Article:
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Ford’s EV plans take latest backstep with European retreat in favor of hybrids

Credit: Ford

Ford’s electric vehicle plans have taken yet another backstep as its European business head hinted that the automaker could favor hybrid electric vehicles as consumers lead in that direction.

Ford reported massive losses on its EV business in Q1, and although sales in April were at an all-time high, it is no secret consumer interest is cooling off. It also said it would scale back EV investments from $10 billion to between $8 billion and $9 billion, CEO Jim Farley confirmed.

Hybrids are becoming a thorn in the side of companies that are committed to widescale EV efforts.

Ford doubles down on EVs despite heavy losses in Q1

Tesla even said in its Q1 Shareholder Deck that automakers are starting to put more energy and effort into hybrids, which has been a major pressure point of EV adoption, especially since late 2023 and into early 2024.

Ford is ready to adjust its game plan with EVs, especially in the European market. Today, Martin Sander, the head of its European passenger car business, told FT that hybrid EVs are definitely a potential offering, especially if consumers show interest:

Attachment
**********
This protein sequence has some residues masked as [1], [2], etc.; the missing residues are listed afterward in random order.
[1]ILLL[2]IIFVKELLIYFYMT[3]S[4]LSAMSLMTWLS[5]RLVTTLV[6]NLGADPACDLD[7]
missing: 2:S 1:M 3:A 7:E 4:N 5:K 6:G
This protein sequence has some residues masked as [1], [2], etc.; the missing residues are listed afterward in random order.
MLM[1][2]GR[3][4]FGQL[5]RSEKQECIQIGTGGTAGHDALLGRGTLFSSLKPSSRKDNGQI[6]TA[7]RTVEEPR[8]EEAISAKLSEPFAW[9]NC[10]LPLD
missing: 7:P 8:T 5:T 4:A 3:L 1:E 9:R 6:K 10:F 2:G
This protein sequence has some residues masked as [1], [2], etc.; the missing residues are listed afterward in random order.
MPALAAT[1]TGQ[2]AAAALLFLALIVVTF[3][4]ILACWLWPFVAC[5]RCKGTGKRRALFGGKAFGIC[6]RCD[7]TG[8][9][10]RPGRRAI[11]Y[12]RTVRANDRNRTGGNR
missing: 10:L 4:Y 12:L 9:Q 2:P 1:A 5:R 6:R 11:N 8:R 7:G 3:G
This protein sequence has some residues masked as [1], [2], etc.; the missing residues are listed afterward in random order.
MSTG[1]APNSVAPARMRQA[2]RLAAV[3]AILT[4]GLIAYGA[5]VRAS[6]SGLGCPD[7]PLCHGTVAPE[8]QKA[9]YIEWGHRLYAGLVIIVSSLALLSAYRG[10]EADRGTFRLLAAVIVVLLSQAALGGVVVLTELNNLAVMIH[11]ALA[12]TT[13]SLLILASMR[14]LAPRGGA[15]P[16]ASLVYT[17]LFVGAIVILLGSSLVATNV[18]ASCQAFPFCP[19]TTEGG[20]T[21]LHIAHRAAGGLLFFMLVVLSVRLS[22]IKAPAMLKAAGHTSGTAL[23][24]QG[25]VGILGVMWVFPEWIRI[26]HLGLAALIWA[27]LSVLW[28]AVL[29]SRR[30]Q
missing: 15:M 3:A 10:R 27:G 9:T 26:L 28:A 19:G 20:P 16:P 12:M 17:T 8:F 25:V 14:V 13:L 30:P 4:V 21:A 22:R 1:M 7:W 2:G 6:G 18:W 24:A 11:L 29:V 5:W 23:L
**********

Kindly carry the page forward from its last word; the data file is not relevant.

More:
“If we see strong demand, for instance, for plug-in hybrid vehicles, we will offer them.”

Regardless of whether Ford is ready to or not, it will have to transition to all-electric vehicles by 2035 due to European laws that plan to phase out gas-powered vehicles. It seems that Ford and Sander are ready for that as well, but their transition will be less aggressive than previously planned.

Sander said Ford will “manage our way toward 100 percent electric drivetrains,” but it is well aware that the financials have to make sense.

“We are not going to pay penalties. We are not going to sell electric vehicles at huge losses just to buy compliance,” Sander said, evidently wanting to avoid any further complications and financial implications because of regulatory hurdles. “The only alternative is to take our shipments of ICE vehicles for the United Kingdom and sell them somewhere else.”

Ford is scaling back its EV plans in an effort to remain afloat. It has not been an easy road thus far, and it evidently is not ready to make a full-fledged effort to produce only EVs if consumers are not ready to adopt them. They will simply go elsewhere.

Toyota is one company that has been more hesitant to dive into a fully electric lineup, opting for other modes like hybrids and hydrogen. Ford may want to consider taking a page out of the Japanese company’s book as it needs to avoid losing more money to an overcommitted EV narrative that is costing the company millions every quarter.

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Ford’s EV plans take latest backstep with European retreat in favor of hybrids
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